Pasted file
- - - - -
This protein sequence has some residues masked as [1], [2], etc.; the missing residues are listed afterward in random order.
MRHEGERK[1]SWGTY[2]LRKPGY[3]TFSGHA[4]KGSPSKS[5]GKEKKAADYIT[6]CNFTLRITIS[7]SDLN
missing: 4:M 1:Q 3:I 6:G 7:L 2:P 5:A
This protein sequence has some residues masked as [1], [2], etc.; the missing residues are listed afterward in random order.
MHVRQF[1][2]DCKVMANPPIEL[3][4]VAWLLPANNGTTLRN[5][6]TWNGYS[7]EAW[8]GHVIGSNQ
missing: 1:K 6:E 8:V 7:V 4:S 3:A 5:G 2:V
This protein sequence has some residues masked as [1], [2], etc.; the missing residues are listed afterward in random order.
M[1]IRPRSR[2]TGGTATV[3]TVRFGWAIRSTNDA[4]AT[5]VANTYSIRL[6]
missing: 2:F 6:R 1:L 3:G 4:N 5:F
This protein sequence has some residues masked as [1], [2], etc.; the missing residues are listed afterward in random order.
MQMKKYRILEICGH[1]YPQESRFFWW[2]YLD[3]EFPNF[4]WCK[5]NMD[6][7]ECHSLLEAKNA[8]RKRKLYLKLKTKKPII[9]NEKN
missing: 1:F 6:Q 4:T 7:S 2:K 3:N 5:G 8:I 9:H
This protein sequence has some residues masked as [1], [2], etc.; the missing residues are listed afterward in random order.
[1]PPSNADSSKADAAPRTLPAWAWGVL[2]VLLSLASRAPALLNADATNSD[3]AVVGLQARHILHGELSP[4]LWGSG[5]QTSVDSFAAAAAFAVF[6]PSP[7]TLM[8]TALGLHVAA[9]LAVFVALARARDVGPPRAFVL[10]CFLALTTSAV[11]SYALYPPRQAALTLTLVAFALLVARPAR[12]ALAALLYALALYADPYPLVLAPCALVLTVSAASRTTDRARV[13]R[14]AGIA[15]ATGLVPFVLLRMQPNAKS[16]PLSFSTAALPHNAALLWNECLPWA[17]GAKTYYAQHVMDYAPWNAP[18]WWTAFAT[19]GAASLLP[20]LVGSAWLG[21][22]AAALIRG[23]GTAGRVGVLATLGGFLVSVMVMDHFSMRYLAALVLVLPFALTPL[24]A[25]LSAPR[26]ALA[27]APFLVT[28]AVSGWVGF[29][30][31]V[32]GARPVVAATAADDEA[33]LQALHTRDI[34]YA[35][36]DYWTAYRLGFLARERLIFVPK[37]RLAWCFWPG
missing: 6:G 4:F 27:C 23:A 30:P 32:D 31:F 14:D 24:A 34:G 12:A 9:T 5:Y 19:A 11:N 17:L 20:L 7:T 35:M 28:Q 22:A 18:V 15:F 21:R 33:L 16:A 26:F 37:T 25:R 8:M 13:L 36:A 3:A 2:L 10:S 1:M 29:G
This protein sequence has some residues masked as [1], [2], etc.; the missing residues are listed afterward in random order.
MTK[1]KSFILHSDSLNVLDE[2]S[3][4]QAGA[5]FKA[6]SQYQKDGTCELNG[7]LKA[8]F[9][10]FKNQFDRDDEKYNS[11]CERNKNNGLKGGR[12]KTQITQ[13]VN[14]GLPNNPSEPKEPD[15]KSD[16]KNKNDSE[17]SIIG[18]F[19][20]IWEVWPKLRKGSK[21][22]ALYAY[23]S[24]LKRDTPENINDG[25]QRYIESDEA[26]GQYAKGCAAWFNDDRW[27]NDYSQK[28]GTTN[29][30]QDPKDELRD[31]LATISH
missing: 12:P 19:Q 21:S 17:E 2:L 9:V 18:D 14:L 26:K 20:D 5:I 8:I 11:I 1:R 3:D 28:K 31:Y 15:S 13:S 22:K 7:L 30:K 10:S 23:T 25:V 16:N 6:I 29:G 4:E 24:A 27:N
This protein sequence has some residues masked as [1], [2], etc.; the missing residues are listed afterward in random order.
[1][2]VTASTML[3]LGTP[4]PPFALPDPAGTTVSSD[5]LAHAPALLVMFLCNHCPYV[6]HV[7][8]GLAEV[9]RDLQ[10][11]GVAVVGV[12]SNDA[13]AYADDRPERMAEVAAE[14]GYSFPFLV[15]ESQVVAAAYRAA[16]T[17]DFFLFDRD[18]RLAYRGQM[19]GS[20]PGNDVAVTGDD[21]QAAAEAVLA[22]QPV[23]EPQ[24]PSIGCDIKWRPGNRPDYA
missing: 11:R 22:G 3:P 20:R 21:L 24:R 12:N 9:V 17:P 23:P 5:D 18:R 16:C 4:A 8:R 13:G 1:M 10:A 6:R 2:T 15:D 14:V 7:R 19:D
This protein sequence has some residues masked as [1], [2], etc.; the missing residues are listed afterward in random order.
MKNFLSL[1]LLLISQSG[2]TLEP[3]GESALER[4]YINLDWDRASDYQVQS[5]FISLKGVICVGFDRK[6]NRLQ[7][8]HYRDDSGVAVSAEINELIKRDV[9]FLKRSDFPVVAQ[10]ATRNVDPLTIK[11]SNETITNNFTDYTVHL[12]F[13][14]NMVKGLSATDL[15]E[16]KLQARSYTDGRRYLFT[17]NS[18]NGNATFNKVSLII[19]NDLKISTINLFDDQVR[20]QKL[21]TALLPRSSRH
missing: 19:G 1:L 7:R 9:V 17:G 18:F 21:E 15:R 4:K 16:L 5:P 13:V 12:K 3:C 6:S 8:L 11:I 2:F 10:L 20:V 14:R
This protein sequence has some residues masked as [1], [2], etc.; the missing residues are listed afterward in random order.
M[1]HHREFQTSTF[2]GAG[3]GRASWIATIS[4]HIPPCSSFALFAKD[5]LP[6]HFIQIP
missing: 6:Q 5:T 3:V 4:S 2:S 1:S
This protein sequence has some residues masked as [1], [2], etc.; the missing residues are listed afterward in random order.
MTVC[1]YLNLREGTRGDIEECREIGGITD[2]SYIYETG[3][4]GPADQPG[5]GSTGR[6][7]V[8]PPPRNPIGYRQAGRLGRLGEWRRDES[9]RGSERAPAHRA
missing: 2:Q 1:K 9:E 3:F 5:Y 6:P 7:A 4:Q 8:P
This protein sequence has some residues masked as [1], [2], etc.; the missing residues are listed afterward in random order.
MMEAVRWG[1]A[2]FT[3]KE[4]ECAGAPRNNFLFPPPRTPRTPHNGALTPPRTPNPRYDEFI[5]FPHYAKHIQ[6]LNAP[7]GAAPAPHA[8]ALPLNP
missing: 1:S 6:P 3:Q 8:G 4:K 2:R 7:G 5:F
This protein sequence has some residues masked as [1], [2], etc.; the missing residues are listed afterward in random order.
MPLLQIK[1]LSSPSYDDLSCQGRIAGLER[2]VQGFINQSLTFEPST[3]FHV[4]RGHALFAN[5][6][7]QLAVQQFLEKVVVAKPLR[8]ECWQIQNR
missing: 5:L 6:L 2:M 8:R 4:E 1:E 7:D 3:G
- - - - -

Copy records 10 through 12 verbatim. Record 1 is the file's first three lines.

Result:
This protein sequence has some residues masked as [1], [2], etc.; the missing residues are listed afterward in random order.
MTVC[1]YLNLREGTRGDIEECREIGGITD[2]SYIYETG[3][4]GPADQPG[5]GSTGR[6][7]V[8]PPPRNPIGYRQAGRLGRLGEWRRDES[9]RGSERAPAHRA
missing: 2:Q 1:K 9:E 3:F 5:Y 6:P 7:A 4:Q 8:P
This protein sequence has some residues masked as [1], [2], etc.; the missing residues are listed afterward in random order.
MMEAVRWG[1]A[2]FT[3]KE[4]ECAGAPRNNFLFPPPRTPRTPHNGALTPPRTPNPRYDEFI[5]FPHYAKHIQ[6]LNAP[7]GAAPAPHA[8]ALPLNP
missing: 1:S 6:P 3:Q 8:G 4:K 2:R 7:G 5:F
This protein sequence has some residues masked as [1], [2], etc.; the missing residues are listed afterward in random order.
MPLLQIK[1]LSSPSYDDLSCQGRIAGLER[2]VQGFINQSLTFEPST[3]FHV[4]RGHALFAN[5][6][7]QLAVQQFLEKVVVAKPLR[8]ECWQIQNR
missing: 5:L 6:L 2:M 8:R 4:E 1:E 7:D 3:G